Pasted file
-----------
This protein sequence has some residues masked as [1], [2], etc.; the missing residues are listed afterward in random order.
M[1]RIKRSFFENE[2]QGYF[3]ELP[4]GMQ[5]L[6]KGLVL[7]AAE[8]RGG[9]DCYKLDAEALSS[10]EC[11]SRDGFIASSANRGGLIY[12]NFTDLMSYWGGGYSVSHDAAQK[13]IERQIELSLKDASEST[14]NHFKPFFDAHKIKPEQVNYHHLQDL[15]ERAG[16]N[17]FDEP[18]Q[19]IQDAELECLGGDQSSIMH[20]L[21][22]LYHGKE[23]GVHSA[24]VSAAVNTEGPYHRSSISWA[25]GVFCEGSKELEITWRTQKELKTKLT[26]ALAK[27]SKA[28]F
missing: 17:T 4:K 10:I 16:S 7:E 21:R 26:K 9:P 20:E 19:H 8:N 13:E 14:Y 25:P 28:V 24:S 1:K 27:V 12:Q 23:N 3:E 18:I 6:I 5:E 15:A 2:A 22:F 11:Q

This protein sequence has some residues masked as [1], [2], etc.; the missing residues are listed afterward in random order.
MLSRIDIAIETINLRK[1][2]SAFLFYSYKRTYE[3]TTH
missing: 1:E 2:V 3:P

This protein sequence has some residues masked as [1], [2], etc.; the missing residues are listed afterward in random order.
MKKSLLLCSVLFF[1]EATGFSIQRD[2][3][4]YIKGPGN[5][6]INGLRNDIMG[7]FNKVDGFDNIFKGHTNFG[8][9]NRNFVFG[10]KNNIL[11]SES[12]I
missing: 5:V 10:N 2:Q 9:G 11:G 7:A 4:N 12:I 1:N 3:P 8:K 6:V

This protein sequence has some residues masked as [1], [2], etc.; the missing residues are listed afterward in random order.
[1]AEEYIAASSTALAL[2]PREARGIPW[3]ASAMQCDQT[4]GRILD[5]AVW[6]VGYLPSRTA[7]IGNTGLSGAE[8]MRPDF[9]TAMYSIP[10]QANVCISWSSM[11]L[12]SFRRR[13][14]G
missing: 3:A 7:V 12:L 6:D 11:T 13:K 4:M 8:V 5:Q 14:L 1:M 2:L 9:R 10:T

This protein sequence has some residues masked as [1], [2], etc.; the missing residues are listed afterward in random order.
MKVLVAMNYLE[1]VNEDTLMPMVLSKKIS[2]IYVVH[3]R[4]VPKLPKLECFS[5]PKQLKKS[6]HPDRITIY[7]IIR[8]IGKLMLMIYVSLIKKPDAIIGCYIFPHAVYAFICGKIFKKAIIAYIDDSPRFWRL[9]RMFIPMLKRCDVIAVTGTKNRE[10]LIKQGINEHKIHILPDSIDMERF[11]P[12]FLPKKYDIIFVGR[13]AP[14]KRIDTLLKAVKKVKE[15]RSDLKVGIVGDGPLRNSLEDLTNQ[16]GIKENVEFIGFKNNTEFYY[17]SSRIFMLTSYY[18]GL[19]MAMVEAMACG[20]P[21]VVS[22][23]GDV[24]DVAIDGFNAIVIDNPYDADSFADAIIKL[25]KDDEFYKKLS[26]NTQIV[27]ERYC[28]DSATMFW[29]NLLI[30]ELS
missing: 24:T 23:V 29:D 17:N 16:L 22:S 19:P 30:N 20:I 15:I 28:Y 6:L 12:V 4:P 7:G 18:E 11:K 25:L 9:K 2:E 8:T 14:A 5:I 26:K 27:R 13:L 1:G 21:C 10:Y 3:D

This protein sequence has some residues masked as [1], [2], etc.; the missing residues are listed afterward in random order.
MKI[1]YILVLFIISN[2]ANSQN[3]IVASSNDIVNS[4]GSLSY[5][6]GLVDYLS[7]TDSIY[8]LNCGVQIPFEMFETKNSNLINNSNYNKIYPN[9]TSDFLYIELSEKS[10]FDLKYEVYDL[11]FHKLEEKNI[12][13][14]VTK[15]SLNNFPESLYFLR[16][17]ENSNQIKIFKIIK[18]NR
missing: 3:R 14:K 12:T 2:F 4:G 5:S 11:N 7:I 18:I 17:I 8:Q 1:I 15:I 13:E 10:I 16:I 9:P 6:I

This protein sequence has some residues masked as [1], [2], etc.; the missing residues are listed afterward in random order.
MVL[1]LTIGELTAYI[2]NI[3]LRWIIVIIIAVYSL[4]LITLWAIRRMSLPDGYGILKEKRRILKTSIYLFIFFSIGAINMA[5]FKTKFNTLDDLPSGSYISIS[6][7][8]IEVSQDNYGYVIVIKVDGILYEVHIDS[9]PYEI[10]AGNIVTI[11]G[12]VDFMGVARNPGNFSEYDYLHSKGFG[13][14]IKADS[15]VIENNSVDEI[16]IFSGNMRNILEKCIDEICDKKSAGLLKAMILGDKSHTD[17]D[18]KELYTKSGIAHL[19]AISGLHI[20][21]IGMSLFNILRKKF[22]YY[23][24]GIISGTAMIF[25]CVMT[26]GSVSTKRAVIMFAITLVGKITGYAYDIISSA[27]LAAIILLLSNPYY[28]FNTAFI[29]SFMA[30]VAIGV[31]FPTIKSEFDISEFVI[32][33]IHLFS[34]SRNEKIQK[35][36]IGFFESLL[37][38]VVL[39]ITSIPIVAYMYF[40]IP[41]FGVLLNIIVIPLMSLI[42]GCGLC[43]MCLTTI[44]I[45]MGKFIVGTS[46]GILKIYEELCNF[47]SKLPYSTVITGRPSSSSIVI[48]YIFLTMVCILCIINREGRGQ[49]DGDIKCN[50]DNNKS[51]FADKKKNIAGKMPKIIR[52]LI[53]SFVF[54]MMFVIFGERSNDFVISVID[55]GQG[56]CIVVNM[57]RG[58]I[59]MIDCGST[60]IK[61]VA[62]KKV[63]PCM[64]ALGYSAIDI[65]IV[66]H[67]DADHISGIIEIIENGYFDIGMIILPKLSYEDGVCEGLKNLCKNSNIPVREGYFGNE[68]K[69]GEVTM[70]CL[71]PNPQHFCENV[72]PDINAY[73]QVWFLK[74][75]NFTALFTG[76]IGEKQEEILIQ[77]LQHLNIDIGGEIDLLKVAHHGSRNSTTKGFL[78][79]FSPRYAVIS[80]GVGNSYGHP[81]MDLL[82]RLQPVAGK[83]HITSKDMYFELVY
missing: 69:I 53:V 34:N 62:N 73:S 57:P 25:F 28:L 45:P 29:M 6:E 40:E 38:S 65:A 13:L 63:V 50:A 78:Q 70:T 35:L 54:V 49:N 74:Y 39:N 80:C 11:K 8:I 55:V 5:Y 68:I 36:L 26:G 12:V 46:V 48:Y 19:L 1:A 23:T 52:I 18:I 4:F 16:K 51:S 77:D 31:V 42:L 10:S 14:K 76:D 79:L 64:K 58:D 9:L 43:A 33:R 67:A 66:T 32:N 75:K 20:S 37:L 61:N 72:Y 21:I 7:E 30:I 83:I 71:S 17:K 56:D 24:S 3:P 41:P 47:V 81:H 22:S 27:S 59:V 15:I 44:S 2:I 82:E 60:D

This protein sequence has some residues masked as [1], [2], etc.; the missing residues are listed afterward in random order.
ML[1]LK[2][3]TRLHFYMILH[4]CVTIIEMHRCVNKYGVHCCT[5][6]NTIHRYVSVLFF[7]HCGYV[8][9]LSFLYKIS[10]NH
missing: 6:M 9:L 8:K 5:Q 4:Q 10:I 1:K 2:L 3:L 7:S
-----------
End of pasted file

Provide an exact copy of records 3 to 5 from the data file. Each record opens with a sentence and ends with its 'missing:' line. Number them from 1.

This protein sequence has some residues masked as [1], [2], etc.; the missing residues are listed afterward in random order.
MKKSLLLCSVLFF[1]EATGFSIQRD[2][3][4]YIKGPGN[5][6]INGLRNDIMG[7]FNKVDGFDNIFKGHTNFG[8][9]NRNFVFG[10]KNNIL[11]SES[12]I
missing: 5:V 10:N 2:Q 9:G 11:G 7:A 4:N 12:I 1:N 3:P 8:K 6:V

This protein sequence has some residues masked as [1], [2], etc.; the missing residues are listed afterward in random order.
[1]AEEYIAASSTALAL[2]PREARGIPW[3]ASAMQCDQT[4]GRILD[5]AVW[6]VGYLPSRTA[7]IGNTGLSGAE[8]MRPDF[9]TAMYSIP[10]QANVCISWSSM[11]L[12]SFRRR[13][14]G
missing: 3:A 7:V 12:L 6:D 11:T 13:K 4:M 8:V 5:Q 14:L 1:M 2:L 9:R 10:T

This protein sequence has some residues masked as [1], [2], etc.; the missing residues are listed afterward in random order.
MKVLVAMNYLE[1]VNEDTLMPMVLSKKIS[2]IYVVH[3]R[4]VPKLPKLECFS[5]PKQLKKS[6]HPDRITIY[7]IIR[8]IGKLMLMIYVSLIKKPDAIIGCYIFPHAVYAFICGKIFKKAIIAYIDDSPRFWRL[9]RMFIPMLKRCDVIAVTGTKNRE[10]LIKQGINEHKIHILPDSIDMERF[11]P[12]FLPKKYDIIFVGR[13]AP[14]KRIDTLLKAVKKVKE[15]RSDLKVGIVGDGPLRNSLEDLTNQ[16]GIKENVEFIGFKNNTEFYY[17]SSRIFMLTSYY[18]GL[19]MAMVEAMACG[20]P[21]VVS[22][23]GDV[24]DVAIDGFNAIVIDNPYDADSFADAIIKL[25]KDDEFYKKLS[26]NTQIV[27]ERYC[28]DSATMFW[29]NLLI[30]ELS
missing: 24:T 23:V 29:D 17:N 16:L 22:S 19:P 30:N 20:I 15:I 28:Y 6:L 12:V 4:P 7:G 18:E 11:K 25:L 9:K 2:E 8:T 14:A 5:I 26:K 27:R 13:L 1:G 21:C 10:Y 3:D